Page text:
New Residential Mortgage Rules In Effect January 10, 2014
The housing crisis gave rise to the Dodd-Frank Act, which authorized formation of the Consumer Financial Protection Bureau (CFPB). The CFPB describes their duties:
Congress established the CFPB to protect consumers by carrying out federal consumer financial laws. Among other things, we:
· Write rules, supervise companies, and enforce federal consumer financial protection laws
· Restrict unfair, deceptive, or abusive acts or practices
· Take consumer complaints
· Promote financial education
· Research consumer behavior
· Monitor financial markets for new risks to consumers
· Enforce laws that outlaw discrimination and other unfair treatment in consumer finance
Prior to passing Dodd-Frank and formation of CFPB, Congress worked on some areas that needed attention, i.e., linking early disclosure (Good Faith Estimate or GFE) information to the loan closing statement (HUD-1). Those rules limited how much, if any, the GFE numbers could vary from final numbers on the HUD-1. These rules were designed to accurately inform the consumer in the early stages of obtaining a loan how much the new loan would cost.
The new CFPB rule carries that consumer protection a step further. The new rules will break loans down into two categories, Qualified Mortgages (QMs) and Non-Qualified Mortgages. At least for the next 7 years, all loans eligible to be purchased, guaranteed, or insured by the VA and USDA or purchased or guaranteed by Fannie Mae or Freddie Mac or insured or guaranteed by FHA or HUD must be QMs.
Remember the low-doc, no doc or stated income loans? A QM is required to have income verification to assure the borrower can afford the loan. The borrower’s debt-to-income ratio must be 43% or less. That means the borrower’s payments on the new loan plus payments on all other existing loans must not exceed 43% of the borrower’s gross income. Also, QMs must not have risky features such as negative amortization or interest-only payments. And all QM loans in excess of $100,000 are limited to no more than 3% in points and fees.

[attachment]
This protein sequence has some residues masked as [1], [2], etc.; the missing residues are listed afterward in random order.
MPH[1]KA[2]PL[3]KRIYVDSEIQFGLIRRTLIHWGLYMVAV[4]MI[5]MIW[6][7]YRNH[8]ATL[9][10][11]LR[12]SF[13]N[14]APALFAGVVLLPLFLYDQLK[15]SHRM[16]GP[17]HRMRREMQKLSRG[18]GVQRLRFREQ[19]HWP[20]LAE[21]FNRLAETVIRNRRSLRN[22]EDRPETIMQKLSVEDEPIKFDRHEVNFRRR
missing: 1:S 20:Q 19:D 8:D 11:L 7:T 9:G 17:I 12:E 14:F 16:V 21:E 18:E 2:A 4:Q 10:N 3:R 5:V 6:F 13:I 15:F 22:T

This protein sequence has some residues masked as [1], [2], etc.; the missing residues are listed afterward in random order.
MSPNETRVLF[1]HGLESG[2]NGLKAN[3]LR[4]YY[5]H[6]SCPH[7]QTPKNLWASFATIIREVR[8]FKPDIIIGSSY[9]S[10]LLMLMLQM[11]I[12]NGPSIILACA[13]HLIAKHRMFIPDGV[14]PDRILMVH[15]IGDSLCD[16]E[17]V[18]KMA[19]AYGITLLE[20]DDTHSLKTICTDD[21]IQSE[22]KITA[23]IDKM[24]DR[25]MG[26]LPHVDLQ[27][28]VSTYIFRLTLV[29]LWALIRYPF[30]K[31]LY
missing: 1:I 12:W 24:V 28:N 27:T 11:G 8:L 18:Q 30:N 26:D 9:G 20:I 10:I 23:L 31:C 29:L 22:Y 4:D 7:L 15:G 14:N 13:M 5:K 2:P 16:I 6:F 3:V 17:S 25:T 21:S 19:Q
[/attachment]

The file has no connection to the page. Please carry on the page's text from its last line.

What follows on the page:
The new rules impose responsibilities on lenders to provide clear monthly statements, fix mistakes promptly and credit payments the day they are received. If the loan has an adjustable interest rate, notice of a rate adjustment must be sent to the borrower early enough to allow him to shop for a new loan or get assistance with the new payment, if necessary or desirable.
Lenders are also required to contact the borrower within 36 days after the loan goes delinquent and cannot begin foreclosure until the loan payment is more than 120 days past due.
“Dual Tracking” is not allowed. This means if a borrower has submitted a complete “loss mitigation application”, foreclosure cannot begin until all actions on the application have come to a conclusion. Further, the lender must consider all reasonable loss mitigation alternatives before the application can be denied.
Lenders making residential loans need to become familiar with the new rules and review their policies and procedures to be sure they are compliant when January 10, 2014 rolls around.
Robert Wenger has worked in banking and real estate finance since 1972, serving clients in California, Oregon, Nevada, Utah, Arizona, Colorado, Kansas, Nebraska and Hawaii. During his career, Mr. Wenger has been responsible for originating and servicing agricultural loans and managing over 100,000 acres of agricultural property for an insurance company, managing a $450 Million special asset portfolio for a niche lender and managing special assets and loan operations at three community banks. Mr. Wenger is a California real estate broker and has provided expert witness services in the areas of banking, real estate finance and agriculture for the past 10 years and has instructed home buyer education classes for the past 7 years.